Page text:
Here you will find the Long Poem The Old Whim Horse of poet Edward Dyson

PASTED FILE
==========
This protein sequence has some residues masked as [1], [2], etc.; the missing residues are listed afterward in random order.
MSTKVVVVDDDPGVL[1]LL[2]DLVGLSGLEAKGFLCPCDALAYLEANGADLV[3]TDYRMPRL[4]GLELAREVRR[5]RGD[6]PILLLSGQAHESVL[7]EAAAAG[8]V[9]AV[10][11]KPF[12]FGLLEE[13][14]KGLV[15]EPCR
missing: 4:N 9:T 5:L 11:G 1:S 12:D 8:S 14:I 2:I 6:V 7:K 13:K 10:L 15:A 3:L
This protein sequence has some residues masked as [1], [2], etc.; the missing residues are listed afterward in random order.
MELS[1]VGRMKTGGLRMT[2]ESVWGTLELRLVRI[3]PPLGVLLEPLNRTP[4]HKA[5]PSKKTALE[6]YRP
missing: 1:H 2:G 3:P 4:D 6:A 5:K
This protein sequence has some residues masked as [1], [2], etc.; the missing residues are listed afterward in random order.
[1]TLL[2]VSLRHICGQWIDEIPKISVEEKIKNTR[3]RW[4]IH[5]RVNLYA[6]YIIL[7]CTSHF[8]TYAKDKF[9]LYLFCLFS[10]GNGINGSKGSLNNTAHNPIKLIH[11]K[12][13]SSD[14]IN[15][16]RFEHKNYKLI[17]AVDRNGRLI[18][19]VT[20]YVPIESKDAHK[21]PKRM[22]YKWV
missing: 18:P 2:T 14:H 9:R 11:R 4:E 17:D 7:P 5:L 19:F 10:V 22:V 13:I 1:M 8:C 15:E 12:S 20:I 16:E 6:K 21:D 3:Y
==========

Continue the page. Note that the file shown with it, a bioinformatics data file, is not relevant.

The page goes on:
He's an old grey horse, with his head bowed sadly, And with dim old eyes and a queer roll aft, With the off-fore sprung and the hind screwed badly, And he bears all over the brands of graft; And he lifts his head from the grass to wonder Why by night and day the whim is still, Why the silence is, and the stampers' thunder Sounds forth no more from the shattered mill. In that whim he worked when the night winds bellowed On the riven summit of Giant's Hand, And by day when prodigal Spring had yellowed All the wide, long sweep of enchanted land; And he knew his shift, and the whistle's warning, And he knew the calls of the boys below; Through the years, unbidden, at night or morning, He had taken his stand by the old whim bow. But the whim stands still, and the wheeling swallow In the silent shaft hangs her home of clay, And the lizards flirt and the swift snakes follow O'er the grass-grown brace in the summer day; And the corn springs high in the cracks and corners Of the forge, and down where the timber lies; And the crows are perched like a band of mourners On the broken hut on the Hermit's Rise. All the hands have gone, for the rich reef paid out, And the company waits till the calls come in; But the old grey horse, like the claim, is played out, And no market's near for his bones and skin. So they let him live, and they left him grazing By the creek, and oft in the evening dim I have seen him stand on the rises, gazing At the ruined brace and the rotting whim. The floods rush high in the gully under, And the lightnings lash at the shrinking trees, Or the cattle down from the ranges blunder As the fires drive by on the summer breeze. Still the feeble horse at the right hour wanders To the lonely ring, though the whistle's dumb, And with hanging head by the bow he ponders Where the whim boy's gone -- why the shifts don't come. But there comes a night when he sees lights glowing In the roofless huts and the ravaged mill, When he hears again all the stampers going -- Though the huts are dark and the stampers still: When he sees the steam to the black roof clinging As its shadows roll on the silver sands, And he knows the voice of his driver singing, And the knocker's clang where the braceman stands. See the old horse take, like a creature dreaming, On the ring once more his accustomed place; But the moonbeams full on the ruins streaming Show the scattered timbers and grass-grown brace. Yet HE hears the sled in the smithy falling, And the empty truck as it rattles back, And the boy who stands by the anvil, calling; And he turns and backs, and he "takes up slack". While the old drum creaks, and the shadows shiver As the wind sweeps by, and the hut doors close, And the bats dip down in the shaft or quiver In the ghostly light, round the grey horse goes; And he feels the strain on his untouched shoulder, Hears again the voice that was dear to him, Sees the form he knew -- and his heart grows bolder As he works his shift by the broken whim. He hears in the sluices the water rushing As the buckets drain and the doors fall back; When the early dawn in the east is blushing, He is limping still round the old, old track. Now he pricks his ears, with a neigh replying To a call unspoken, with eyes aglow, And he sways and sinks in the circle, dying; From the ring no more will the grey horse go. In a gully green, where a dam lies gleaming, And the bush creeps back on a worked-out claim, And the sleepy crows in the sun sit dreaming On the timbers grey and a charred hut frame, Where the legs slant down, and the hare is squatting In the high rank grass by the dried-up course, Nigh a shattered drum and a king-post rotting Are the bleaching bones of the old grey horse.